• There is no written dogma/holy book-Pagans decide their own path based on historical texts and folk tales/myths/legends. Pagans therefore work to gain an understanding of their path and tend to validate their beliefs before accepting them.
  • Generally Pagans do not seek to impose their beliefs on others, but are usually more than happy to explain them if asked.
  • Pagans may celebrate their faith singularly or in groups.
  • Festivals tend to follow the traditional agricultural year, solar and/or lunar events.
  • Pagan paths are life affirming and foster development of the self. They are concerned with honesty and responsibility.  They do not promote negative or self destructive actions.
  • Some, but not all, Pagans may practice magic, either alone or in groups. Magic is defined as the shaping and channelling of energies to a specific end. This is done by force of will and any actions or equipment used are to focus the mind. This has more in common with the concept of prayer, especially when deities or spiritual entities are invoked, than to the 'magic' of stage illusionists or works of fiction.

Of course the above are generalisations and it is likely that plenty of Pagans would disagree with some of them at least: as a wise one once said: "Ask 5 Pagans a simple question and you will get 7 answers."

One thing that I can try to do is lay to rest some of the misconceptions that the public at large (often fed by the 'popular' press and/or deep seated prejudices) believe are part and parcel of Paganism...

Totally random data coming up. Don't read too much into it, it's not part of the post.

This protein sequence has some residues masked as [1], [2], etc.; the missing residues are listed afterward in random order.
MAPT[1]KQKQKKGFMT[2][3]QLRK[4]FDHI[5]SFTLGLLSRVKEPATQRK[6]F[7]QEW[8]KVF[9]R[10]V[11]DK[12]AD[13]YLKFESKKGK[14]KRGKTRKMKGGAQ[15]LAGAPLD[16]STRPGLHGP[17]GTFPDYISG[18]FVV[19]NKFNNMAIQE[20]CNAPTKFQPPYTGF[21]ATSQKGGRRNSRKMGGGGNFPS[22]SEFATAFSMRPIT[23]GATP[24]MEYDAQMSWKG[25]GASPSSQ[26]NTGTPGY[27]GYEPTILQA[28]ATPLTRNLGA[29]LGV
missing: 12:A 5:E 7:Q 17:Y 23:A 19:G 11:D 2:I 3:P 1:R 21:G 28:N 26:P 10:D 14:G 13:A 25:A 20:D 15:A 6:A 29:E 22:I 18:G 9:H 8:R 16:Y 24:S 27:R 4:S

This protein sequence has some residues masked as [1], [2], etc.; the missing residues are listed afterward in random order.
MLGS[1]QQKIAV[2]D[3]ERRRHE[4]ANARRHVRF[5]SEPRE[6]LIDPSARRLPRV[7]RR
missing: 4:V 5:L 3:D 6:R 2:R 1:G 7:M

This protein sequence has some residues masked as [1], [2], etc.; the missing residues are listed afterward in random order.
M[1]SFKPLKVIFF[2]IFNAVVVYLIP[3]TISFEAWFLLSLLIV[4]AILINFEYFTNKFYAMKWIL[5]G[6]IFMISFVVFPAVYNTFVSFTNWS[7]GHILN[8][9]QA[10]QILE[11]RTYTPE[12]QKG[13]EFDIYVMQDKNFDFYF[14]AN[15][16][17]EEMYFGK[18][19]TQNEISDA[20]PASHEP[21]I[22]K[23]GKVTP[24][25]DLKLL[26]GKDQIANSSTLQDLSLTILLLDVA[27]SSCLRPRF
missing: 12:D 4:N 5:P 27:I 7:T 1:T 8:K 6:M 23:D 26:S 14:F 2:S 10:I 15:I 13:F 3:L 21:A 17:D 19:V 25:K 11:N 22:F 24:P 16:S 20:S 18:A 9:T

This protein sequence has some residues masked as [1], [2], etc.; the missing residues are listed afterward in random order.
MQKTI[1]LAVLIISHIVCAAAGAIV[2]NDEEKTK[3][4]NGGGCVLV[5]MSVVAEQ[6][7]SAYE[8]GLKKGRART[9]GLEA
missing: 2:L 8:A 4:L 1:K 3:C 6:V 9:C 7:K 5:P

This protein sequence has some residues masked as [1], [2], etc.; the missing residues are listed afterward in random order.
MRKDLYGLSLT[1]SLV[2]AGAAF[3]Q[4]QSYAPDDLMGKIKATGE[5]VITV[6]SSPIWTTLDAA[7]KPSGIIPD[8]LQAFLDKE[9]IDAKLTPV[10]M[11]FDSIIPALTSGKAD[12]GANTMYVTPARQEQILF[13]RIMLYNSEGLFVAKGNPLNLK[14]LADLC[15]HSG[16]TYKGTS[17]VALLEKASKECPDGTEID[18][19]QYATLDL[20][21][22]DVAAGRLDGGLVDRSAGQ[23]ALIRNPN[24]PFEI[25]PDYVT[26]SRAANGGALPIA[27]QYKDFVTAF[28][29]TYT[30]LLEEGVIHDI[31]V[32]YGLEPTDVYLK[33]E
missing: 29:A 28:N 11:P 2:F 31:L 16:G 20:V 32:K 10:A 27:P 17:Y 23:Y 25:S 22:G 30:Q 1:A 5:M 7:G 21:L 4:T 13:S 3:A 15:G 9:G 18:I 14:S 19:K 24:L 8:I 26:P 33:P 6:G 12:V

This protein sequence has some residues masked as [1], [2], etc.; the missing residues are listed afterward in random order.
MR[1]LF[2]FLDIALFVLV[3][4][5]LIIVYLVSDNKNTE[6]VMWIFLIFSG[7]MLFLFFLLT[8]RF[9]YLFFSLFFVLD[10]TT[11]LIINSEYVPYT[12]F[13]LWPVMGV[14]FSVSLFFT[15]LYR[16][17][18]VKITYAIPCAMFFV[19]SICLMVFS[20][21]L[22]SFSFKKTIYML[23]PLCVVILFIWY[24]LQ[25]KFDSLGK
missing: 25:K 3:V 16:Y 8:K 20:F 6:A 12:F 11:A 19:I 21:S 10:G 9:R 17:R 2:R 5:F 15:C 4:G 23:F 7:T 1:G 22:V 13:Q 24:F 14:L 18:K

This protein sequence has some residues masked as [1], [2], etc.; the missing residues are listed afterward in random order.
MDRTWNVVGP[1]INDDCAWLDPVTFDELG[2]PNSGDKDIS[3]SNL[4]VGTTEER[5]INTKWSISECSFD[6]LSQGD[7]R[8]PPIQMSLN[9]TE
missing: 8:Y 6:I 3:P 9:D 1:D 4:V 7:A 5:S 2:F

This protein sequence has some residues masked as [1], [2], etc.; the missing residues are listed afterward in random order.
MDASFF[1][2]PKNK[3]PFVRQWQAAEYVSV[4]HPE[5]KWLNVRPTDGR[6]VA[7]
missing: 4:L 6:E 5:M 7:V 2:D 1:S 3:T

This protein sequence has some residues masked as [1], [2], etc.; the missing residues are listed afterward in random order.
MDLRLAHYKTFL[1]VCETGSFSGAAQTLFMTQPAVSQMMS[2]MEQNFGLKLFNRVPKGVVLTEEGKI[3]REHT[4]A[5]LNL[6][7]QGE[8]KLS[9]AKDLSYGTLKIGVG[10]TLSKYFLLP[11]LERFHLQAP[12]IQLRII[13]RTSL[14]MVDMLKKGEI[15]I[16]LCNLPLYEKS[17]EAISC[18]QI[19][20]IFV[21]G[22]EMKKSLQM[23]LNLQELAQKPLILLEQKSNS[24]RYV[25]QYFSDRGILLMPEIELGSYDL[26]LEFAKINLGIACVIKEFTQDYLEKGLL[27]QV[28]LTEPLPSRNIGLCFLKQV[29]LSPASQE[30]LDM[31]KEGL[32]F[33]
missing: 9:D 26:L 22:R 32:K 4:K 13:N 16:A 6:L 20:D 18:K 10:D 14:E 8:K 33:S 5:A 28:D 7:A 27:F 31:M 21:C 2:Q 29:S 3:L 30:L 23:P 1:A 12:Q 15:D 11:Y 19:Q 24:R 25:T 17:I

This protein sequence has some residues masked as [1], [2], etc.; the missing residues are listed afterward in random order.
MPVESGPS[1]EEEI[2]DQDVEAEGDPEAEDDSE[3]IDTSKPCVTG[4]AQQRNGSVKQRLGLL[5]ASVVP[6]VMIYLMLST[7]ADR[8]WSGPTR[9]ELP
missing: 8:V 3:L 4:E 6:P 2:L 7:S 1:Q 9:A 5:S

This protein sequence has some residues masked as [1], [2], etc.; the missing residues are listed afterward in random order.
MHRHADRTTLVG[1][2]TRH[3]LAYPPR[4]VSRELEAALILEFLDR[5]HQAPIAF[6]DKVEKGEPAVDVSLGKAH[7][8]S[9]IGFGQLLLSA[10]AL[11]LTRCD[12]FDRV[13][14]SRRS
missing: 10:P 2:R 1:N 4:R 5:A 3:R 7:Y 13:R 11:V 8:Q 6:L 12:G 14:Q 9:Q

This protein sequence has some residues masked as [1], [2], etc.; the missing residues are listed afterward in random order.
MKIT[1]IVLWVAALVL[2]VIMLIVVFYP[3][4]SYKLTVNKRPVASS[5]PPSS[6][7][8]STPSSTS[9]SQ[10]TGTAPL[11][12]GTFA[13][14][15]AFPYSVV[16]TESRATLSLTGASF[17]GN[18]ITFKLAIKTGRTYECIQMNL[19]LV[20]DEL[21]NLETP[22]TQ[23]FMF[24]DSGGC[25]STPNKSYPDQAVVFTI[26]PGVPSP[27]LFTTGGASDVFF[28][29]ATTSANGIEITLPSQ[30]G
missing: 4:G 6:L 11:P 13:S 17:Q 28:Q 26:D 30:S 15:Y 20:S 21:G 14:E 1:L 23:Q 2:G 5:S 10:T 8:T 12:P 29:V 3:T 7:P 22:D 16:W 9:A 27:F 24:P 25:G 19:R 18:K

Pagans do not:

Worship the devil - while there are some Satanists around they either belong to the loose collection of Christian faiths or they regard Satan as an ethical construct and instead live by an ethical code based on the belief that each person is at the centre, and the universe should move around them. This later type of Satanists (also known as Le Vay Satanists) may be classed as Pagans, but their beliefs are more a philosophy and about the only thing they have in common with supposed 'Devil Worship' is that they use the term 'Satanist' to describe themselves. One must not forget though that the Christian conception of the Devil was based in part on the physical description of some of the pre-existing pagan gods and designed to demonise the older beliefs. Of course there are also people who declare themselves as devil worshippers for no reason other than to cause disruption.